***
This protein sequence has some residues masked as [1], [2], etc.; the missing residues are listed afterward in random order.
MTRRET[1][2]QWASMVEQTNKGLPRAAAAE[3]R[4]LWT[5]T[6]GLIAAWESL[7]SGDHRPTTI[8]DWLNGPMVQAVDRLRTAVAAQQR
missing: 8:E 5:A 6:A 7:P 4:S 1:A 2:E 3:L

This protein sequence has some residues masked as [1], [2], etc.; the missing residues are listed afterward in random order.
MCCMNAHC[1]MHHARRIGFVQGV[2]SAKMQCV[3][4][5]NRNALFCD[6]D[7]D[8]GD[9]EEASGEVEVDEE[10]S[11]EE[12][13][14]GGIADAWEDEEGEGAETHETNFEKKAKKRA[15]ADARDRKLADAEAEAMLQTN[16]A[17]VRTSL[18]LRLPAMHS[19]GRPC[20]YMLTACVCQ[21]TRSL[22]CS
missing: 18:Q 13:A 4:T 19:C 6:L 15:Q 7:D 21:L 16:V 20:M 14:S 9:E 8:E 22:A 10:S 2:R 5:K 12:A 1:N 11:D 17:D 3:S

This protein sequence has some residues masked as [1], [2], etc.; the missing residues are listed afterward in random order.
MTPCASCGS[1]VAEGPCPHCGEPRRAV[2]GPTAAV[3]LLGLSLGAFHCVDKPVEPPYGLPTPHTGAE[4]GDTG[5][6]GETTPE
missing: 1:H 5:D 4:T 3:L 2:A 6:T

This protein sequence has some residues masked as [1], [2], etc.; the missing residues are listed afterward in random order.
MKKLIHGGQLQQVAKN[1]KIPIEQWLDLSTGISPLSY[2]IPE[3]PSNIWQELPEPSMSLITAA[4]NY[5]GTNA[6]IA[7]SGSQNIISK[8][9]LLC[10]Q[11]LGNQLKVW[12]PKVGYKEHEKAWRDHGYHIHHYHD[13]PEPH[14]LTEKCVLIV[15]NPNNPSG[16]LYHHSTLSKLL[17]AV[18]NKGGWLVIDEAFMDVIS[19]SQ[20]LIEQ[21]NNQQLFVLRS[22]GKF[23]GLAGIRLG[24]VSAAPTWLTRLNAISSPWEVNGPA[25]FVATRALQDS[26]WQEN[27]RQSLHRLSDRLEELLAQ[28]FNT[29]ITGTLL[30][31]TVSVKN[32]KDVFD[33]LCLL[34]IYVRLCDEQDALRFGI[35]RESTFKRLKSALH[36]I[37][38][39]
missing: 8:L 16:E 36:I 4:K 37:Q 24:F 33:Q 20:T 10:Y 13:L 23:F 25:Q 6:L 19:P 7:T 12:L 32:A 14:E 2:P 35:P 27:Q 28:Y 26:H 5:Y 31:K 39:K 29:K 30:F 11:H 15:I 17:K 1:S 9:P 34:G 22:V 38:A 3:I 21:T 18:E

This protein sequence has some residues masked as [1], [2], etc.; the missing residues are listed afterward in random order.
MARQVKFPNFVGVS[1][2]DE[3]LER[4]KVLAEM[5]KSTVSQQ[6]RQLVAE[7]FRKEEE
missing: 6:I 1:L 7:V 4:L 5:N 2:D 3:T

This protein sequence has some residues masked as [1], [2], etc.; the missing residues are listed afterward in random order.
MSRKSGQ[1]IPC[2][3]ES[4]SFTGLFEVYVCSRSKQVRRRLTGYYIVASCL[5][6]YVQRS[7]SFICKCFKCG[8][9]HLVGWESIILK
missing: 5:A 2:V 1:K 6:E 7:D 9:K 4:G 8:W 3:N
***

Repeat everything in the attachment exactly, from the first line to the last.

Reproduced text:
This protein sequence has some residues masked as [1], [2], etc.; the missing residues are listed afterward in random order.
MTRRET[1][2]QWASMVEQTNKGLPRAAAAE[3]R[4]LWT[5]T[6]GLIAAWESL[7]SGDHRPTTI[8]DWLNGPMVQAVDRLRTAVAAQQR
missing: 8:E 5:A 6:A 7:P 4:S 1:A 2:E 3:L

This protein sequence has some residues masked as [1], [2], etc.; the missing residues are listed afterward in random order.
MCCMNAHC[1]MHHARRIGFVQGV[2]SAKMQCV[3][4][5]NRNALFCD[6]D[7]D[8]GD[9]EEASGEVEVDEE[10]S[11]EE[12][13][14]GGIADAWEDEEGEGAETHETNFEKKAKKRA[15]ADARDRKLADAEAEAMLQTN[16]A[17]VRTSL[18]LRLPAMHS[19]GRPC[20]YMLTACVCQ[21]TRSL[22]CS
missing: 18:Q 13:A 4:T 19:C 6:L 15:Q 7:D 21:L 16:V 20:M 14:S 9:E 8:E 22:A 10:S 2:R 5:K 12:A 1:N 11:D 17:D 3:S

This protein sequence has some residues masked as [1], [2], etc.; the missing residues are listed afterward in random order.
MTPCASCGS[1]VAEGPCPHCGEPRRAV[2]GPTAAV[3]LLGLSLGAFHCVDKPVEPPYGLPTPHTGAE[4]GDTG[5][6]GETTPE
missing: 1:H 5:D 4:T 3:L 2:A 6:T

This protein sequence has some residues masked as [1], [2], etc.; the missing residues are listed afterward in random order.
MKKLIHGGQLQQVAKN[1]KIPIEQWLDLSTGISPLSY[2]IPE[3]PSNIWQELPEPSMSLITAA[4]NY[5]GTNA[6]IA[7]SGSQNIISK[8][9]LLC[10]Q[11]LGNQLKVW[12]PKVGYKEHEKAWRDHGYHIHHYHD[13]PEPH[14]LTEKCVLIV[15]NPNNPSG[16]LYHHSTLSKLL[17]AV[18]NKGGWLVIDEAFMDVIS[19]SQ[20]LIEQ[21]NNQQLFVLRS[22]GKF[23]GLAGIRLG[24]VSAAPTWLTRLNAISSPWEVNGPA[25]FVATRALQDS[26]WQEN[27]RQSLHRLSDRLEELLAQ[28]FNT[29]ITGTLL[30][31]TVSVKN[32]KDVFD[33]LCLL[34]IYVRLCDEQDALRFGI[35]RESTFKRLKSALH[36]I[37][38][39]
missing: 8:L 16:E 36:I 4:K 37:Q 24:F 33:Q 20:T 10:Y 13:L 23:F 25:Q 6:L 19:P 7:T 12:L 32:A 14:E 2:P 35:P 27:Q 28:Y 26:H 5:Y 31:K 39:K 29:K 30:F 11:H 15:I 17:K 1:S 9:P 34:G 22:V 38:A 3:I 21:T 18:E

This protein sequence has some residues masked as [1], [2], etc.; the missing residues are listed afterward in random order.
MARQVKFPNFVGVS[1][2]DE[3]LER[4]KVLAEM[5]KSTVSQQ[6]RQLVAE[7]FRKEEE
missing: 6:I 1:L 7:V 4:L 5:N 2:D 3:T

This protein sequence has some residues masked as [1], [2], etc.; the missing residues are listed afterward in random order.
MSRKSGQ[1]IPC[2][3]ES[4]SFTGLFEVYVCSRSKQVRRRLTGYYIVASCL[5][6]YVQRS[7]SFICKCFKCG[8][9]HLVGWESIILK
missing: 5:A 2:V 1:K 6:E 7:D 9:K 4:G 8:W 3:N